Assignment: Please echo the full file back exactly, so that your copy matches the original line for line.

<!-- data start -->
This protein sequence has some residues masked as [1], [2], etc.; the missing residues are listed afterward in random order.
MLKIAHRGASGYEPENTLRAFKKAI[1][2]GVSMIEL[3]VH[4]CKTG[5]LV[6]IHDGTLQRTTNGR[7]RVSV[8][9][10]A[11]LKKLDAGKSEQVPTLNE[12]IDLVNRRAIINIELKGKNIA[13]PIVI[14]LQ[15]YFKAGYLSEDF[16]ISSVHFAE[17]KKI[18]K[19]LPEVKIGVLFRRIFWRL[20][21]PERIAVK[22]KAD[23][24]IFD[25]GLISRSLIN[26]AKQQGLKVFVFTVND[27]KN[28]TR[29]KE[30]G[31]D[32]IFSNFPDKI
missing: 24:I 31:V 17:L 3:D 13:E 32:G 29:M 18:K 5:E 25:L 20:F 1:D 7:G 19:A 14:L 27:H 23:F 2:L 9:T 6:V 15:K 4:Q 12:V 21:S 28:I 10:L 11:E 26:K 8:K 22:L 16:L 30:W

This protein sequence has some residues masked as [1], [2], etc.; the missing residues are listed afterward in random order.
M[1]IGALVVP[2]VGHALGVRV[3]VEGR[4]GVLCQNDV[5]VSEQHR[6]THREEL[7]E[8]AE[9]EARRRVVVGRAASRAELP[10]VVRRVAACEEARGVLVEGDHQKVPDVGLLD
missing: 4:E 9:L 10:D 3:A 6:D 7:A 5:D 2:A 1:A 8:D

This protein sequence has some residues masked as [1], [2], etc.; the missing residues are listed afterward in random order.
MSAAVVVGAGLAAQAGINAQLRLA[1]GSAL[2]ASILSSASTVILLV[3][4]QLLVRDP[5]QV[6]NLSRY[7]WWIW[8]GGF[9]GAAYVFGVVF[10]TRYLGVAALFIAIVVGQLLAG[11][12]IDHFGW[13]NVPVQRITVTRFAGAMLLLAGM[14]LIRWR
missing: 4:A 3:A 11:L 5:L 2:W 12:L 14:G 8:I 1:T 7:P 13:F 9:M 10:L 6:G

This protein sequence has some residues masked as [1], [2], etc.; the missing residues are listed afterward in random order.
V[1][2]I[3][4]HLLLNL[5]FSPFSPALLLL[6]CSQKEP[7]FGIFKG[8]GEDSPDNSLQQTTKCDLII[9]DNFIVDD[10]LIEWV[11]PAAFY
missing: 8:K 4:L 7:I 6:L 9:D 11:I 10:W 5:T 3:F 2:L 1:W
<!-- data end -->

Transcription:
This protein sequence has some residues masked as [1], [2], etc.; the missing residues are listed afterward in random order.
MLKIAHRGASGYEPENTLRAFKKAI[1][2]GVSMIEL[3]VH[4]CKTG[5]LV[6]IHDGTLQRTTNGR[7]RVSV[8][9][10]A[11]LKKLDAGKSEQVPTLNE[12]IDLVNRRAIINIELKGKNIA[13]PIVI[14]LQ[15]YFKAGYLSEDF[16]ISSVHFAE[17]KKI[18]K[19]LPEVKIGVLFRRIFWRL[20][21]PERIAVK[22]KAD[23][24]IFD[25]GLISRSLIN[26]AKQQGLKVFVFTVND[27]KN[28]TR[29]KE[30]G[31]D[32]IFSNFPDKI
missing: 24:I 31:V 17:L 3:D 13:E 32:G 29:M 18:K 5:E 25:L 20:F 1:D 7:G 19:A 14:L 27:H 23:F 2:L 9:T 6:V 15:K 4:Q 12:V 21:S 28:I 10:L 11:E 26:K 8:K 22:L 16:L 30:W

This protein sequence has some residues masked as [1], [2], etc.; the missing residues are listed afterward in random order.
M[1]IGALVVP[2]VGHALGVRV[3]VEGR[4]GVLCQNDV[5]VSEQHR[6]THREEL[7]E[8]AE[9]EARRRVVVGRAASRAELP[10]VVRRVAACEEARGVLVEGDHQKVPDVGLLD
missing: 4:E 9:L 10:D 3:A 6:D 7:A 5:D 2:A 1:A 8:D

This protein sequence has some residues masked as [1], [2], etc.; the missing residues are listed afterward in random order.
MSAAVVVGAGLAAQAGINAQLRLA[1]GSAL[2]ASILSSASTVILLV[3][4]QLLVRDP[5]QV[6]NLSRY[7]WWIW[8]GGF[9]GAAYVFGVVF[10]TRYLGVAALFIAIVVGQLLAG[11][12]IDHFGW[13]NVPVQRITVTRFAGAMLLLAGM[14]LIRWR
missing: 4:A 3:A 11:L 5:L 2:W 12:L 14:G 8:I 1:T 7:P 13:F 9:M 10:L 6:G

This protein sequence has some residues masked as [1], [2], etc.; the missing residues are listed afterward in random order.
V[1][2]I[3][4]HLLLNL[5]FSPFSPALLLL[6]CSQKEP[7]FGIFKG[8]GEDSPDNSLQQTTKCDLII[9]DNFIVDD[10]LIEWV[11]PAAFY
missing: 8:K 4:L 7:I 6:L 9:D 11:I 10:W 5:T 3:F 2:L 1:W